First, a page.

• Theology.  Other content on faith and work integration may be more theological than practical–making it hard to apply to anything in real life without more context.  Even worse, we believe a fair amount of theology espoused in the faith and work movement (what we call faith as usual) actually leads people down the Side Roads that result in missed purpose for the organization, missed calling for its leaders and missed flourishing of its people.  “Bad theology” is behind the Placebos we call the “Save or Give” Pill, the “Add Some Faith” Pill and the “Bless You” Pill, leading to the Side Roads of Individualizing, Monetizing, Cosmeticizing and Prosperitizing.

Content plays an important role in creating the needed spark for a leader to pursue faith/work integration, but it may not be enough to sustain the fire (or even get it started).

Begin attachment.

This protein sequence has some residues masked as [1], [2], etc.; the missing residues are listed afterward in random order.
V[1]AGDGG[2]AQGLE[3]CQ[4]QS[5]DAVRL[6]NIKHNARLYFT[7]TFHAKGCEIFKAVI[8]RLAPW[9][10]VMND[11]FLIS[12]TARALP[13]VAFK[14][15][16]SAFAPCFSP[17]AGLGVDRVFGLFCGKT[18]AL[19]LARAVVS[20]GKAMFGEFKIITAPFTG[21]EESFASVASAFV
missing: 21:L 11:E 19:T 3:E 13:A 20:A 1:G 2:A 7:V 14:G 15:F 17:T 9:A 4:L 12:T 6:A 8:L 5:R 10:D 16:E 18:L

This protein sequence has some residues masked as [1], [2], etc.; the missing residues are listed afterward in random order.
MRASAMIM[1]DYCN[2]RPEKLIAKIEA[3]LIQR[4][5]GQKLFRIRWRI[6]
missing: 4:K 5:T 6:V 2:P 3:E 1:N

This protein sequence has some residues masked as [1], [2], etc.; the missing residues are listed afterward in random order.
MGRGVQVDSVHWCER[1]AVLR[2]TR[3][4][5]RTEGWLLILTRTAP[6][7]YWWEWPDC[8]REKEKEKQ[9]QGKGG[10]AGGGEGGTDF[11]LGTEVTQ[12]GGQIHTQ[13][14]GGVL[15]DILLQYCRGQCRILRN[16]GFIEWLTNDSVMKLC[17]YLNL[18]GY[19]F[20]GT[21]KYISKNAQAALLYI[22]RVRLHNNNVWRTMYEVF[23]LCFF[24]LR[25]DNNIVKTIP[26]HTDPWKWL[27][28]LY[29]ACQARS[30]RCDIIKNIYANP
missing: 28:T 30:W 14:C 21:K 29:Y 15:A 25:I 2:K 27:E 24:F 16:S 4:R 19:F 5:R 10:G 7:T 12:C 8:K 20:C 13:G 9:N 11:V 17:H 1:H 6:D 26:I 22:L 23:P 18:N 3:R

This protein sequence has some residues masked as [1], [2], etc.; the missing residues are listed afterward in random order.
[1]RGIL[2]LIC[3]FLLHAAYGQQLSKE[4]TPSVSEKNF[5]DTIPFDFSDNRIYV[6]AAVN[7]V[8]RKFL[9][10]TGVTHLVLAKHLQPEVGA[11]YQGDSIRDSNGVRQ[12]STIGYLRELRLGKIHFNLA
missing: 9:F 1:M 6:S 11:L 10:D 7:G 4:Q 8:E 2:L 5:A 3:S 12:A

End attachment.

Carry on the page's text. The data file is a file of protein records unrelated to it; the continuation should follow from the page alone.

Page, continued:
Without action, the best intentions in the world are nothing more than that--intentions. (Jordan Belfort in ``The Wolf of Wall Street``)

Placebos like The “4-Hour Content” Pill can be presented as being the red pill of business a better way, but are actually empty capsules or “feel good” pills. As we have emphasized in prior posts, the risks of relying on a Placebo and stumbling down a Side Road include:

  • Missed purpose for the organization
  • Missed calling for its leaders
  • Missed flourishing of its people

It is important to emphasize that none of these “side roads” is bad–they are better than doing nothing (except Interimizing, which is basically doing nothing with the best intentions).  BUT, they are not the best–we believe they are not what God calls us to in stewarding organizations of humans pursuing their humanity through work.  Sadly, the “side roads” often make us feel good about ourselves (and can even lead to huge pats on the back and even notoriety from the church and the faith/work movement), so we don’t see the need to seek more.  We believe more is necessary and worth the journey. That journey is the journey of Integriosity®.